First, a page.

The plot of the stage "Maytime" is completely different from the one used in the film, and only one song from the stage production ("Will You Remember?") was retained for the film.
One of MGM mogul Irving Thalberg's personal projects, this originally began filming in Technicolor, with Paul Lukas as Nikolai Nazaroff and Frank Morgan as August Archipenko. When Thalberg died, production was halted. When it was able to resume, black and white was selected as a more economical format. Lukas and Morgan were no longer available, so John Barrymore and Herman Bing took over their roles.
When filming began in 1936 (in color), the original opera finale was also recorded, staged and shot. This was to have been Act II of Giacomo Puccini's "Tosca", one of the few operatic works with major roles for baritone (Scarpia) and soprano as equals (Tosca). It also allowed Jeanette MacDonald to sing the famous aria "Vissi D'arte". By the time shooting recommenced in black and white, this idea was scrapped and replaced with an elaborate fake Russian opera "Czaritza" created by Herbert Stothart to music by Pyotr Ilyich Tchaikovsky, presumably to allow for a big Duet (in "Tosca", she murders Scarpia by stabbing him through the heart!). The rewritten story of "Maytime" presumably demanded it. Sadly, the Technicolor "Tosca" sequence does not appear to have survived, which is a pity as it would have been fascinating to see MacDonald and Nelson Eddy in a major operatic sequence and in color.
The original operetta opened on Broadway in New York on 16 August 1917. It was so popular a second production was added to run simultaneously.
"Lux Radio Theater" broadcast a 60-minute radio adaptation of the movie on September 4, 1944, with Jeanette MacDonald and Nelson Eddy reprising their film roles.
The original release prints contained tinting for pink fruit tree blossoms in the prologue and epilogue, and also in the carnival scene in the body of the story.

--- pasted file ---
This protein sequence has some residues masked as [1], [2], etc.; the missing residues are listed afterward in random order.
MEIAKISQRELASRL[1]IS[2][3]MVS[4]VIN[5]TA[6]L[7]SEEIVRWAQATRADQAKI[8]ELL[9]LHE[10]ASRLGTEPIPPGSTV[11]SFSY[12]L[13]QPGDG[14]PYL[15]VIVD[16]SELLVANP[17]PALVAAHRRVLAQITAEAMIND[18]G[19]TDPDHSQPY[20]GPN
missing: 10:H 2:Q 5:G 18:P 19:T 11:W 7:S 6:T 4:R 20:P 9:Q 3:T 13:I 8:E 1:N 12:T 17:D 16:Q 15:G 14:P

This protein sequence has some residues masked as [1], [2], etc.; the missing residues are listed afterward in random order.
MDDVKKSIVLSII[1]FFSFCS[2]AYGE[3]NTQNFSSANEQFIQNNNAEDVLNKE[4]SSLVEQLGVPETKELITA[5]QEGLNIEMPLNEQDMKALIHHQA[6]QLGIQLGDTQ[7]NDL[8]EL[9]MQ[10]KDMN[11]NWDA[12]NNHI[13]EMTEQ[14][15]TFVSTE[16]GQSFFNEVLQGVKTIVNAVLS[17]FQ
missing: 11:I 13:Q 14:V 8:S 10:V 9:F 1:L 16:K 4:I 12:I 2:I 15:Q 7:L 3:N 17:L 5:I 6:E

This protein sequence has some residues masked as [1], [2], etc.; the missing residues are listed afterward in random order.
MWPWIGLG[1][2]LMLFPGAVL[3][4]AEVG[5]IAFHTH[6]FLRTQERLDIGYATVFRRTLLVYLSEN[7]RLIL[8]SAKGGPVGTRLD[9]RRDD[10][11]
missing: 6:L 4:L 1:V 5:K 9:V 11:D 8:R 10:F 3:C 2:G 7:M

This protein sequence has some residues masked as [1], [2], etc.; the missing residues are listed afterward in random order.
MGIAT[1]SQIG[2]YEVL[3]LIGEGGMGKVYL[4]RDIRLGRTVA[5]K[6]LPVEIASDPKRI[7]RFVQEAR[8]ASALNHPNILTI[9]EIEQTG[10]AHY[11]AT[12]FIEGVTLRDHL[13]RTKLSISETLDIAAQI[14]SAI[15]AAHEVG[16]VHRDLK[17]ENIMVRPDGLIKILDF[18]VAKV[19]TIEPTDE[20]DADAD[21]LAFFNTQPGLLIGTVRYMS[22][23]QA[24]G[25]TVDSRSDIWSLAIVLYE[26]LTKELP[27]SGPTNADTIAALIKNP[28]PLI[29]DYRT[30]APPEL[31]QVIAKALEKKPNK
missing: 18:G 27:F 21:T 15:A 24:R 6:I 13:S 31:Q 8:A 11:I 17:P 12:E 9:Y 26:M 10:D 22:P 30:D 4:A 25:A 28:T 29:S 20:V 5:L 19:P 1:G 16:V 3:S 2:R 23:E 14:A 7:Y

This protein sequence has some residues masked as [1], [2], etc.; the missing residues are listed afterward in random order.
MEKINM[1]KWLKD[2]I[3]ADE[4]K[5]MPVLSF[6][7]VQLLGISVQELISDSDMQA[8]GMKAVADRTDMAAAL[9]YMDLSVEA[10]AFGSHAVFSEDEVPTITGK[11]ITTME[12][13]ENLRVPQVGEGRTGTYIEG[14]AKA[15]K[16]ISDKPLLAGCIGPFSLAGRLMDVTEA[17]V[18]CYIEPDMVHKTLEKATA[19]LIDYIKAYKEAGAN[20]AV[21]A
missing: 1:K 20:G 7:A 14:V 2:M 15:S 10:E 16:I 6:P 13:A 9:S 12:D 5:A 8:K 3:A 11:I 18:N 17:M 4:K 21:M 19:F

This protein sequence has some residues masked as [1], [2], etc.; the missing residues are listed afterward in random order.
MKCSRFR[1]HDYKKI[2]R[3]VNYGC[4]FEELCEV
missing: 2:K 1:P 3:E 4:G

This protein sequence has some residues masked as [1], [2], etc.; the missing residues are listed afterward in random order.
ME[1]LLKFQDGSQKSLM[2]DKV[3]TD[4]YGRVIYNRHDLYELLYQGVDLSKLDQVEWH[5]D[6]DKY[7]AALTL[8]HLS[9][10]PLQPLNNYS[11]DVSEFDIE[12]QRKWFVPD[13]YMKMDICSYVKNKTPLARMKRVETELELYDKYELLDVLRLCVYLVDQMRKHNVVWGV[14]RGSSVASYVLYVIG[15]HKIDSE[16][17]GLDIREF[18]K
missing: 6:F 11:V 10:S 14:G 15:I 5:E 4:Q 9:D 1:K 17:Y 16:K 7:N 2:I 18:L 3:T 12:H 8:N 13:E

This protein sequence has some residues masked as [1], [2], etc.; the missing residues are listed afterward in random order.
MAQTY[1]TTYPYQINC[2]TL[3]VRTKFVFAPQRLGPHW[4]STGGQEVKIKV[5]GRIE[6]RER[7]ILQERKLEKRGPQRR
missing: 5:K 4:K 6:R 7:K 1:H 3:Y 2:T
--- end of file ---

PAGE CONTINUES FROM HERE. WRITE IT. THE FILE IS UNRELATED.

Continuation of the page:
The opera "Tsaritsa" (also spelled "Czaritza") is fictional. However the music is from "Symphony Number 5" by Tchaikovsky.
The original aborted plan to shoot this as a Technicolor movie would explain the lavish costumes and huge entire soundstage sets being used for the black and white version, even though much of the Production Design color palettes would be lost in grayscale with the re-boot.
This film's initial telecast took place in Chicago Saturday 18 May 1957 on WBBM (Channel 2), followed by Seattle 7 July 1957 on KING (Channel 5), by Portland OR 27 July 1957 on KGW (Channel 8), by Phoenix 10 August 1957 on KPHO (Channel 5), by Los Angeles 23 August 1957 on KTTV (Channel 11), by Cincinnati 4 November 1957 on WLW-T (Channel 5), by Norfolk VA 27 December 1957 on WTAR (Channel 3), by Philadelphia 6 February 1958 on WFIL (Channel 6), by Cleveland 16 February 1958 on KYW (Channel 3), by Pittsburgh 2 May 1958 on KDKA (Channel 2), and, finally, by New York City 28 March 1959 on WCBS (Channel 2), and, better late than never, by San Francisco 2 December 1960 on KGO (Channel 7).